Judgment of 06 April 2016 -
BVerwG 3 C 10.14ECLI:DE:BVerwG:2016:060416U3C10.14.0
Please note that the official language of proceedings brought before the Federal Administrative Court of Germany, including its decisions, is German. This translation is based on an abbreviated version of the original decision. It is provided for the reader’s convenience and information only. Please note that only the German version is authoritative. Page numbers in citations have been retained from the original and may not match the pagination in the English version of the cited text.
When citing this decision it is recommended to indicate the court, the date of the decision, the case number and the paragraph: BVerwG, Judgment of 06 April 2016 - BVerwG 3 C 10.14– para. 16.
Permission for self-cultivation of cannabis for therapeutic purposes
1. Self-cultivation of cannabis for therapeutic purposes is in the public interest within the meaning of section 3 (2) of the Narcotic Drugs Act (BtMG, Betäubungsmittelgesetz) if the applicant suffers from a severe disease and there is no equally effective and affordable drug available to him to treat his disease.
2. If no compelling grounds for refusal according to section 5 of the Narcotic Drugs Act exist in such a case, it is legally mandatory to make use of the discretion provided under section 3 (2) of the Narcotic Drugs Act by granting permission on the grounds of the protection of physical integrity required by article 2 (2) first sentence of the Basic Law.
Sources of law
Narcotic Drugs Act BtMG, Betäubungsmittelgesetz section 3 (2), section 5 (1) and (2), section 6 (2), section 9 (2), section 15 Basic Law for the Federal Republic of Germany GG, Grundgesetz article 2 (2) first sentence Social Code Book V SGB V, Sozialgesetzbuch V section 2 (1a)
Summary of the facts
The parties dispute whether the claimant can or must be granted a licence allowing him the self-cultivation of cannabis to be used in the treatment of his multiple sclerosis disease.
The 52 year old claimant has been suffering from severe multiple sclerosis since 1985. Because of his disease, he has been in early retirement since 1999. He receives a monthly incapacity pension of approximately EUR 890. He has been treating the symptoms of his disease by regular use of self-cultivated cannabis since 1987. His complaint before the social courts against his health insurance to provide him with a THC containing drug as aid in kind, or alternatively to assume the costs, had remained unsuccessful.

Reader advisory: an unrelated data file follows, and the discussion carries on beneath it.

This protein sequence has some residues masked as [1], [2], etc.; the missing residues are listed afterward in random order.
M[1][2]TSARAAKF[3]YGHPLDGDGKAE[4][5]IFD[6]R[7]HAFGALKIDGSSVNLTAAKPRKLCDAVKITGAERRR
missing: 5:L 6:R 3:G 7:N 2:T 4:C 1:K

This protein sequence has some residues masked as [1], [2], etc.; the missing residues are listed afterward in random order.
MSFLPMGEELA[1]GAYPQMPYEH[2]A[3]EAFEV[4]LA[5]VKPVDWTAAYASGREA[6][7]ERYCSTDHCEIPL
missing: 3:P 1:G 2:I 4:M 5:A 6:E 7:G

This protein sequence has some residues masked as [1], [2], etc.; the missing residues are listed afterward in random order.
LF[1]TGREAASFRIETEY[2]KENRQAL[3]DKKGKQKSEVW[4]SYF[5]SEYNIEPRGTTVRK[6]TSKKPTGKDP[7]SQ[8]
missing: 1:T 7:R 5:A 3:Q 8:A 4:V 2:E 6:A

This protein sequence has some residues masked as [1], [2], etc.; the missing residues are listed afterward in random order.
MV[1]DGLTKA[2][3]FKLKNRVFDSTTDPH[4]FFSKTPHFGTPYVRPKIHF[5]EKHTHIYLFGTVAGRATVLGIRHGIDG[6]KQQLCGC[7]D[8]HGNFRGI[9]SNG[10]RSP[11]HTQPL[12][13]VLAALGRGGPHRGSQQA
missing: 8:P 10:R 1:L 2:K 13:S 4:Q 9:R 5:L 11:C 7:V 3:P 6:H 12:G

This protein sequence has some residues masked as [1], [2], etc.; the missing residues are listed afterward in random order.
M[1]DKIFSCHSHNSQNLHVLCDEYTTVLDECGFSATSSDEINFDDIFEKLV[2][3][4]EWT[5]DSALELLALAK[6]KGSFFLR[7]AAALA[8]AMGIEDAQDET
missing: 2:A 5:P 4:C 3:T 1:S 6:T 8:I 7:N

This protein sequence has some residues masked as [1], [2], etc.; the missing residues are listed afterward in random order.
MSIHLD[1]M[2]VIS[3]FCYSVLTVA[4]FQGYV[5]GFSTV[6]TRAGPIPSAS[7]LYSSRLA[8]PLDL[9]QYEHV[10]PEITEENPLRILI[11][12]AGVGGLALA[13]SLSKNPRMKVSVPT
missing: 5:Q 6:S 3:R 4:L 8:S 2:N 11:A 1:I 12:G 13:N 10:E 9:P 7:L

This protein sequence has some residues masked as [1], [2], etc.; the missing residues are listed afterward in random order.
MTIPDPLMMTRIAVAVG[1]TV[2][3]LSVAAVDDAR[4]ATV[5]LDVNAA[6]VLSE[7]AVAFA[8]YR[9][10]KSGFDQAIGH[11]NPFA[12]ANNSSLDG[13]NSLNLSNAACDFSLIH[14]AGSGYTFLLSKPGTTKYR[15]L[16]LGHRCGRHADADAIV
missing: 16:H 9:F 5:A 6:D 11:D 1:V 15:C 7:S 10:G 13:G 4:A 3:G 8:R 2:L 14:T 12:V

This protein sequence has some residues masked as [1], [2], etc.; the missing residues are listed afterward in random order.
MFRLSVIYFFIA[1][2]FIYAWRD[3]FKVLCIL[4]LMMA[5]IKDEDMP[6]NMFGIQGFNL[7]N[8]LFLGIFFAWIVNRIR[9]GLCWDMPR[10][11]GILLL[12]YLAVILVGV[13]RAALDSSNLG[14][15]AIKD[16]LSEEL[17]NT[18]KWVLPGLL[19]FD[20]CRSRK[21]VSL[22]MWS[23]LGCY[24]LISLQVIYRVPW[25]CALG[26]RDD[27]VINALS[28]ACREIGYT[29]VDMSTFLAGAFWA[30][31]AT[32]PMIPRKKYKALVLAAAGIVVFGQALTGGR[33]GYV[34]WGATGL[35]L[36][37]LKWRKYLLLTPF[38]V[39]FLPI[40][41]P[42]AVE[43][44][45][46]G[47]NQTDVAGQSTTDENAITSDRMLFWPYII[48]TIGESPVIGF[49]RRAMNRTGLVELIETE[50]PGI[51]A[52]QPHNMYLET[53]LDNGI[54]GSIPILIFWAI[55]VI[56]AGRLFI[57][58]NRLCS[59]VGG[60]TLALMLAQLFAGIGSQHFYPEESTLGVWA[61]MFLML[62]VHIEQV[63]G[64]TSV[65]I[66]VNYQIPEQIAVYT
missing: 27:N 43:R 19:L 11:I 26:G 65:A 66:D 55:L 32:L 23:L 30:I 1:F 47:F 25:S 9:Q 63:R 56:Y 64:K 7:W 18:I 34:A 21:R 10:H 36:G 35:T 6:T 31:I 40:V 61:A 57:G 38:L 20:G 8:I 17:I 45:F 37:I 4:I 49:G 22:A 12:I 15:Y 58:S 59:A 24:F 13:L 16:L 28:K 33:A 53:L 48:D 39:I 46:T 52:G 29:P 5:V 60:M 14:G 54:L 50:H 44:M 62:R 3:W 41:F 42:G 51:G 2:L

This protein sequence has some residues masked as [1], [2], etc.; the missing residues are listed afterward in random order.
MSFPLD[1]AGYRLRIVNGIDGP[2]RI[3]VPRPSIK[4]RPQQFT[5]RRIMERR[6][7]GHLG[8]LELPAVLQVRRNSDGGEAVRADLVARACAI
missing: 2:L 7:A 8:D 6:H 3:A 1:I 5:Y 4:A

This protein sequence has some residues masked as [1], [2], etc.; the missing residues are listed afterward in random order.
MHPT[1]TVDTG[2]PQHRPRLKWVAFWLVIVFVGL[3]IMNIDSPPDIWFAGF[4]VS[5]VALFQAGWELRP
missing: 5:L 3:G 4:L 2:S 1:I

In May 2000 he applied at the Federal Institute for Drugs and Medical Devices (Bundesamt für Arzneimittel und Medizinprodukte) for an exceptional permit under section 3 (2) of the Narcotic Drugs Act (BtMG, Betäubungsmittelgesetz) allowing him to cultivate cannabis for the treatment of his illness. In December 2007 the application was rejected by the Federal Institute for Drugs and Medical Devices citing compelling grounds for refusal according to section 5 (1) BtmG. The Federal Institute argued that self-cultivation of cannabis was not necessary for the medical care of the claimant since there was a therapeutic alternative on the basis of standardised cannabis extracts. Furthermore, the permission would contravene the purpose of the Narcotic Drugs Act aimed at precluding drug addiction as far as possible. According to the Federal Institute for Drugs and Medical Devices, the security of the trade in narcotic drugs was not guaranteed since the cultivation by an individual could not ensure consistent quality of the cannabis. Furthermore, the claimant had neither proved that he had suitable rooms and safeguards in place for the cultivation, drying and storage of cannabis nor did he possess the required expertise. The Federal Institute for Drugs and Medical Devices rejected the objection (Widerspruch) lodged by the claimant, adding that the granting of a permit would also contravene the Single Convention on Narcotic Drugs. Even assuming that no compelling grounds for refusal existed and that the granting of permission was therefore at the discretion of the authorities, the Federal Institute for Drugs and Medical Devices said that such a permission was no option because an alternative therapy with cannabis-containing drugs was available to the claimant.